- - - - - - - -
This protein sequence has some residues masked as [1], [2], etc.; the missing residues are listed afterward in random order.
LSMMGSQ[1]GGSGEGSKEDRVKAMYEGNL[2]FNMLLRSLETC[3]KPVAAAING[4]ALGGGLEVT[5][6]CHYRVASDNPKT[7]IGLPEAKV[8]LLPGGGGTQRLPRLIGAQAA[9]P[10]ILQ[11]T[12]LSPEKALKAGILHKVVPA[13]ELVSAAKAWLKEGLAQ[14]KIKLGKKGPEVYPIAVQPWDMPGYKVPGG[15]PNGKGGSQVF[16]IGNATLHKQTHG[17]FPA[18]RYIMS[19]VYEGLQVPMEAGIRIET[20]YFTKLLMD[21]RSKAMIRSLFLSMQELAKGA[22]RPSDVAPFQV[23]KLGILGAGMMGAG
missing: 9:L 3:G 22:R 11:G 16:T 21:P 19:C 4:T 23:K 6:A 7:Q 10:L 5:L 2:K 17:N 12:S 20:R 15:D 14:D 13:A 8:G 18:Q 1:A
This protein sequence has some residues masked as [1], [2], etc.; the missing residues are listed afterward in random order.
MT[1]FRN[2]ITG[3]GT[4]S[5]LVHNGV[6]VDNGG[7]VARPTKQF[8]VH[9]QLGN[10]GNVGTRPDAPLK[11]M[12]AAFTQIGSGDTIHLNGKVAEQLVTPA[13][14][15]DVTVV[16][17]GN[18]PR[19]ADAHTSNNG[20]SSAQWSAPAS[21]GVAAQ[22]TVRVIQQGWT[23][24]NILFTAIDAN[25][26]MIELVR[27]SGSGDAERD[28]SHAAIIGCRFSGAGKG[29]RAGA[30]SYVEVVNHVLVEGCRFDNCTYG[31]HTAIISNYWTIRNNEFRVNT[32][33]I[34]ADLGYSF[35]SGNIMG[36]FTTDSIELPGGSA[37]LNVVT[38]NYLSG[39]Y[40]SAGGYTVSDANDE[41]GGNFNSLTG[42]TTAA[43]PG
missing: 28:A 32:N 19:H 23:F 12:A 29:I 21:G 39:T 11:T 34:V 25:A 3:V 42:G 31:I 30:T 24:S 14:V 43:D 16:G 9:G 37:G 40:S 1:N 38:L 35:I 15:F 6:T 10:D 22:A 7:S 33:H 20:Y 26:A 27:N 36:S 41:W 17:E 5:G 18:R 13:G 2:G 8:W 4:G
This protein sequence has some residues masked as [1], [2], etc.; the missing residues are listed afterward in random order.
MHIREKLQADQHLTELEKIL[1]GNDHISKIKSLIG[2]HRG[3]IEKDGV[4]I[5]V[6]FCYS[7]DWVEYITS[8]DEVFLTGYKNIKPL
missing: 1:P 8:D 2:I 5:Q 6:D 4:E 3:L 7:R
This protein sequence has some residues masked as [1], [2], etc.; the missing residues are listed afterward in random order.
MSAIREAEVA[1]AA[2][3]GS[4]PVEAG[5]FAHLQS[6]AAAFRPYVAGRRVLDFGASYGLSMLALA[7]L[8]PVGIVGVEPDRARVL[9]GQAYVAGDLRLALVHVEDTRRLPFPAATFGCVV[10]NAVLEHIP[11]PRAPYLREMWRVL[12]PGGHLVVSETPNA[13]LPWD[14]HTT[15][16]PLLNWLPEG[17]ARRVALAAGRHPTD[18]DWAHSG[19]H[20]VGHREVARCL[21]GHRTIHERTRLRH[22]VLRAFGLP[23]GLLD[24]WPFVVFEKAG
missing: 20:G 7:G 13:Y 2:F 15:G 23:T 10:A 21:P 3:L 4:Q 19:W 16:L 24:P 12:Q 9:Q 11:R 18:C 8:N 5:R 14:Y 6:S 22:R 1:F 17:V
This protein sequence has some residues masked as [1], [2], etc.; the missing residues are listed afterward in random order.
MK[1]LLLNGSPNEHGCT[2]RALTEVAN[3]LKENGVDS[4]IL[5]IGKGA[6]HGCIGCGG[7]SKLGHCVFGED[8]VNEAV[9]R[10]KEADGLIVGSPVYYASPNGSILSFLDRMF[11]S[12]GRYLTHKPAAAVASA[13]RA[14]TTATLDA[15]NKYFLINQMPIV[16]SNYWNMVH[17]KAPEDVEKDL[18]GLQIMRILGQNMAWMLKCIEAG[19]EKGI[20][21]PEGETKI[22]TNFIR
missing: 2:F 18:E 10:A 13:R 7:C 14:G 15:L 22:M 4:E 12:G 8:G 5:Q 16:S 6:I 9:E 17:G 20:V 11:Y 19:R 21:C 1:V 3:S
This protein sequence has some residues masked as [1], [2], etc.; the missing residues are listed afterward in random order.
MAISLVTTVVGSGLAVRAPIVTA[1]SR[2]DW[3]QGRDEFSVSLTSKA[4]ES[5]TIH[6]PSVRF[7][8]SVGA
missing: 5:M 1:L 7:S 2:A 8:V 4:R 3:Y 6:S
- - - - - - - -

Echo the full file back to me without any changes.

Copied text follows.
This protein sequence has some residues masked as [1], [2], etc.; the missing residues are listed afterward in random order.
LSMMGSQ[1]GGSGEGSKEDRVKAMYEGNL[2]FNMLLRSLETC[3]KPVAAAING[4]ALGGGLEVT[5][6]CHYRVASDNPKT[7]IGLPEAKV[8]LLPGGGGTQRLPRLIGAQAA[9]P[10]ILQ[11]T[12]LSPEKALKAGILHKVVPA[13]ELVSAAKAWLKEGLAQ[14]KIKLGKKGPEVYPIAVQPWDMPGYKVPGG[15]PNGKGGSQVF[16]IGNATLHKQTHG[17]FPA[18]RYIMS[19]VYEGLQVPMEAGIRIET[20]YFTKLLMD[21]RSKAMIRSLFLSMQELAKGA[22]RPSDVAPFQV[23]KLGILGAGMMGAG
missing: 9:L 3:G 22:R 11:G 16:T 21:P 19:C 4:T 23:K 6:A 7:Q 10:L 5:L 2:K 17:N 12:S 20:R 15:D 14:D 13:A 8:G 18:Q 1:A
This protein sequence has some residues masked as [1], [2], etc.; the missing residues are listed afterward in random order.
MT[1]FRN[2]ITG[3]GT[4]S[5]LVHNGV[6]VDNGG[7]VARPTKQF[8]VH[9]QLGN[10]GNVGTRPDAPLK[11]M[12]AAFTQIGSGDTIHLNGKVAEQLVTPA[13][14][15]DVTVV[16][17]GN[18]PR[19]ADAHTSNNG[20]SSAQWSAPAS[21]GVAAQ[22]TVRVIQQGWT[23][24]NILFTAIDAN[25][26]MIELVR[27]SGSGDAERD[28]SHAAIIGCRFSGAGKG[29]RAGA[30]SYVEVVNHVLVEGCRFDNCTYG[31]HTAIISNYWTIRNNEFRVNT[32][33]I[34]ADLGYSF[35]SGNIMG[36]FTTDSIELPGGSA[37]LNVVT[38]NYLSG[39]Y[40]SAGGYTVSDANDE[41]GGNFNSLTG[42]TTAA[43]PG
missing: 28:A 32:N 19:H 23:F 12:A 29:I 21:G 39:T 11:T 34:V 25:A 3:V 42:G 31:I 30:T 24:S 14:V 43:D 16:G 9:G 37:G 40:S 1:N 38:L 35:I 15:F 6:T 10:D 22:A 7:S 33:H 20:Y 26:A 27:N 36:S 41:W 17:E 5:G 18:R 13:G 2:G 8:W 4:G
This protein sequence has some residues masked as [1], [2], etc.; the missing residues are listed afterward in random order.
MHIREKLQADQHLTELEKIL[1]GNDHISKIKSLIG[2]HRG[3]IEKDGV[4]I[5]V[6]FCYS[7]DWVEYITS[8]DEVFLTGYKNIKPL
missing: 1:P 8:D 2:I 5:Q 6:D 4:E 3:L 7:R
This protein sequence has some residues masked as [1], [2], etc.; the missing residues are listed afterward in random order.
MSAIREAEVA[1]AA[2][3]GS[4]PVEAG[5]FAHLQS[6]AAAFRPYVAGRRVLDFGASYGLSMLALA[7]L[8]PVGIVGVEPDRARVL[9]GQAYVAGDLRLALVHVEDTRRLPFPAATFGCVV[10]NAVLEHIP[11]PRAPYLREMWRVL[12]PGGHLVVSETPNA[13]LPWD[14]HTT[15][16]PLLNWLPEG[17]ARRVALAAGRHPTD[18]DWAHSG[19]H[20]VGHREVARCL[21]GHRTIHERTRLRH[22]VLRAFGLP[23]GLLD[24]WPFVVFEKAG
missing: 20:G 7:G 13:Y 2:F 15:G 23:T 10:A 21:P 3:L 4:Q 19:W 16:L 24:P 12:Q 9:Q 11:R 18:C 8:N 5:R 14:Y 6:S 22:R 1:F 17:V
This protein sequence has some residues masked as [1], [2], etc.; the missing residues are listed afterward in random order.
MK[1]LLLNGSPNEHGCT[2]RALTEVAN[3]LKENGVDS[4]IL[5]IGKGA[6]HGCIGCGG[7]SKLGHCVFGED[8]VNEAV[9]R[10]KEADGLIVGSPVYYASPNGSILSFLDRMF[11]S[12]GRYLTHKPAAAVASA[13]RA[14]TTATLDA[15]NKYFLINQMPIV[16]SNYWNMVH[17]KAPEDVEKDL[18]GLQIMRILGQNMAWMLKCIEAG[19]EKGI[20][21]PEGETKI[22]TNFIR
missing: 2:F 18:E 10:A 13:R 7:C 14:G 15:L 22:M 4:E 12:G 8:G 5:Q 16:S 6:I 9:E 17:G 20:V 11:Y 19:R 21:C 1:V 3:S
This protein sequence has some residues masked as [1], [2], etc.; the missing residues are listed afterward in random order.
MAISLVTTVVGSGLAVRAPIVTA[1]SR[2]DW[3]QGRDEFSVSLTSKA[4]ES[5]TIH[6]PSVRF[7][8]SVGA
missing: 5:M 1:L 7:S 2:A 8:V 4:R 3:Y 6:S